1. Whilst the coronavirus is first and foremost a public-health emergency, it is also an economic and social one. In the face of unprecedented levels of drops in the Gross Domestic Product (GDP) that are being forecast, both in the euro-area and globally, governments across the EU are massively intervening in the economy to ensure that this shock does not translate into the greatest economic contraction of modern times and spirals into a deep and long-lasting depression. In a historical move, the EU has suspended the Growth and Stability Pact and the state-aid rules, to ensure that national governments can spend to keep their people safe and to protect the well-being of the communities first. In other words, in the emergency, all governments have paved the way for public investment based on rights and needs, rather than profits or on the neoliberal dogma for budgetary balance and austerity.
  2. The pandemic is making visible the damage that the neoliberal model has produced over the past decade with the downsizing of the public space, based on the dogmatic belief that the market is a more efficient and effective decision maker, and that it is able to provide what is needed. For many years, ETUCE has been warning of the disastrous effects of budgetary cuts on education as an effect of imposed austerity. In parallel, ETUCE has been calling on governments and education authorities that education - a fundamental right and a public good - has to be exempt from free and unrestrained market mechanisms and approaches. A decade of economic crisis, austerity measures and systemic underinvestment in education, the increasing exposure of education to privatisation and marketisation pressures, have caused incalculable problems. They have eroded traditional forms of social solidarity and financial redistribution and emphasised the role of the individual and of personal ambitions above social aspirations and collective actions, leading to exclusion, segregation and increasing inequality. Teachers and their unions across Europe are ready to fight back against any current or future attempt to use the greatest threat of modern times to humans’ health, society and the global political economy, as an excuse to harm further the value and mission of education; and to justify further cuts in education through a new wave of imposed austerity.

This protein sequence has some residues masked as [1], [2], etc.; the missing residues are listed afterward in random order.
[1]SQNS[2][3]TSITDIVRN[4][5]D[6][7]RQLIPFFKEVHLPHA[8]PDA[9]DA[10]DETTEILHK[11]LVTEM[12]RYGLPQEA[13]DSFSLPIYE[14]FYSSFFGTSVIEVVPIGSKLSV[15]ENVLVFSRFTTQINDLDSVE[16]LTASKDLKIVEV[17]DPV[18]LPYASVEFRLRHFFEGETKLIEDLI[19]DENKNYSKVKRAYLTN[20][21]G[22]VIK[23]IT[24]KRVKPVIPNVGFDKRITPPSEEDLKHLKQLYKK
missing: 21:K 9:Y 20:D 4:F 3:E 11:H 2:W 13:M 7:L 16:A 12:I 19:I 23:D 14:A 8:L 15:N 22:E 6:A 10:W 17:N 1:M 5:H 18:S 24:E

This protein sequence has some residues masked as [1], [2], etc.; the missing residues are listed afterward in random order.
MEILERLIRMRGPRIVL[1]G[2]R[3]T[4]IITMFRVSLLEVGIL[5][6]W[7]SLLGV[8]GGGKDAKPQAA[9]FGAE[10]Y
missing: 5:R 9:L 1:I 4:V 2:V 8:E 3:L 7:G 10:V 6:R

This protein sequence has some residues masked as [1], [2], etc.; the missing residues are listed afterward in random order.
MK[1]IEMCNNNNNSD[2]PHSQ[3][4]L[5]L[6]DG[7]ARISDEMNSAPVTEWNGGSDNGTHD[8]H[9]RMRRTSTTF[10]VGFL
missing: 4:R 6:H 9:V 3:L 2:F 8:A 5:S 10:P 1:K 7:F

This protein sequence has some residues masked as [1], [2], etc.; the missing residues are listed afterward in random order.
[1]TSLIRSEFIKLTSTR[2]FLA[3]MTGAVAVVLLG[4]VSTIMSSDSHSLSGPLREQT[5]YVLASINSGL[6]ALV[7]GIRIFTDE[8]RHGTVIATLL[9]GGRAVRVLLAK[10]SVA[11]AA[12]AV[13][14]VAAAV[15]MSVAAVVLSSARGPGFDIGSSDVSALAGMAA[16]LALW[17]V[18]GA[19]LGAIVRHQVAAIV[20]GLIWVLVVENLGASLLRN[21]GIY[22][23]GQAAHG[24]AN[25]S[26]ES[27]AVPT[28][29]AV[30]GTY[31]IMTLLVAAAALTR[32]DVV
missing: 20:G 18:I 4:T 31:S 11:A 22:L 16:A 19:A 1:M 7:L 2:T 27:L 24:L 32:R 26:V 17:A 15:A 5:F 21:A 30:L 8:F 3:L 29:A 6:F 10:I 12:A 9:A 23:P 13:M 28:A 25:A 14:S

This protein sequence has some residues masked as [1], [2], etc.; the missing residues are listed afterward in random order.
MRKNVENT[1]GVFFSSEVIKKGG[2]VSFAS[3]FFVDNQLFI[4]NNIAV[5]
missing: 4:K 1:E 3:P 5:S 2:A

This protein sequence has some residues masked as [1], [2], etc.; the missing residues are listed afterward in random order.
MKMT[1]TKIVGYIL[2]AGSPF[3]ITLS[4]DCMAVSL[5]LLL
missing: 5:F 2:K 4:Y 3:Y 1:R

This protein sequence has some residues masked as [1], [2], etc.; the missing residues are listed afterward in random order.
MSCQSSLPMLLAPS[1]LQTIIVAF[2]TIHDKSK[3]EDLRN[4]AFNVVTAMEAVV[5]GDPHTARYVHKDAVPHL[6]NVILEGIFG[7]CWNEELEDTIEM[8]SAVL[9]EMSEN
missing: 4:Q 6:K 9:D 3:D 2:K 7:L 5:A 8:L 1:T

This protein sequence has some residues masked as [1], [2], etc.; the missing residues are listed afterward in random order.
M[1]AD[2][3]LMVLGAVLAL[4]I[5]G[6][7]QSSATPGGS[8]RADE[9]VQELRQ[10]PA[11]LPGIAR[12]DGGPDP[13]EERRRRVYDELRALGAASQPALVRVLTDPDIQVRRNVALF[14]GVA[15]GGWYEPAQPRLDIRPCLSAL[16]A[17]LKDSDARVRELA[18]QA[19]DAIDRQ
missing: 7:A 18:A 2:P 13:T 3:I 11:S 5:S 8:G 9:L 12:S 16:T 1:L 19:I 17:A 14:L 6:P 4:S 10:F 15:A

3. Today’s economic, social and health emergency has the potential to force the market and its ideology to step back, and to revive the importance of our public spaces and services, including schools, universities and other education institutions. Now is the time to value and appreciate all the employees working in the education sector, and to protect the democratic community and governance of our institutions. The models we choose today will determine the world we will live in tomorrow. For ETUCE, these must be based on access to universal quality education for all, as the main lever for sustainable growth and for social justice, well-being and prosperity. Now is the time to reassert the value of research and knowledge creation as collective goods, the open process of knowledge sharing and exchange. In a time when the demand for public research into the cause of this crisis and into solutions is high, ETUCE reminds decision- makers of the centrality of publicly funded research based on academic freedom. ETUCE calls on governments and education authorities to ensure that technology in education develops in ways that enhance, rather than undermine, the public good. Now is the time to make sure that it is public need, and not private greed, that shapes the development of technology as a support for pedagogy, academic freedom and research.

  4. Education trade unions are ready to play their part in shaping, upholding and rebuilding equal and sustainable societies where education as a public good, with the potential to make a real contribution to healthy and coherent societies, is an essential part of democracy. The market cannot deliver these goals. ETUCE believes and recalls that only education systems based on public service values and democratic governance can rise to the challenges that our societies face now. Education personnel, and their unions, are already playing a key role in confronting the current health emergency but we are also at the heart of a commitment to build a better world beyond the crisis.


*The European Trade Union Committee for Education (ETUCE) represents 132 Education Trade Unions and 11 million teachers in 51 countries of Europe. ETUCE is a Social Partner in education at the EU level and a European Trade Union Federation within ETUC, the European Trade Union Confederation. ETUCE is the European Region of Education International, the global federation of education trade unions.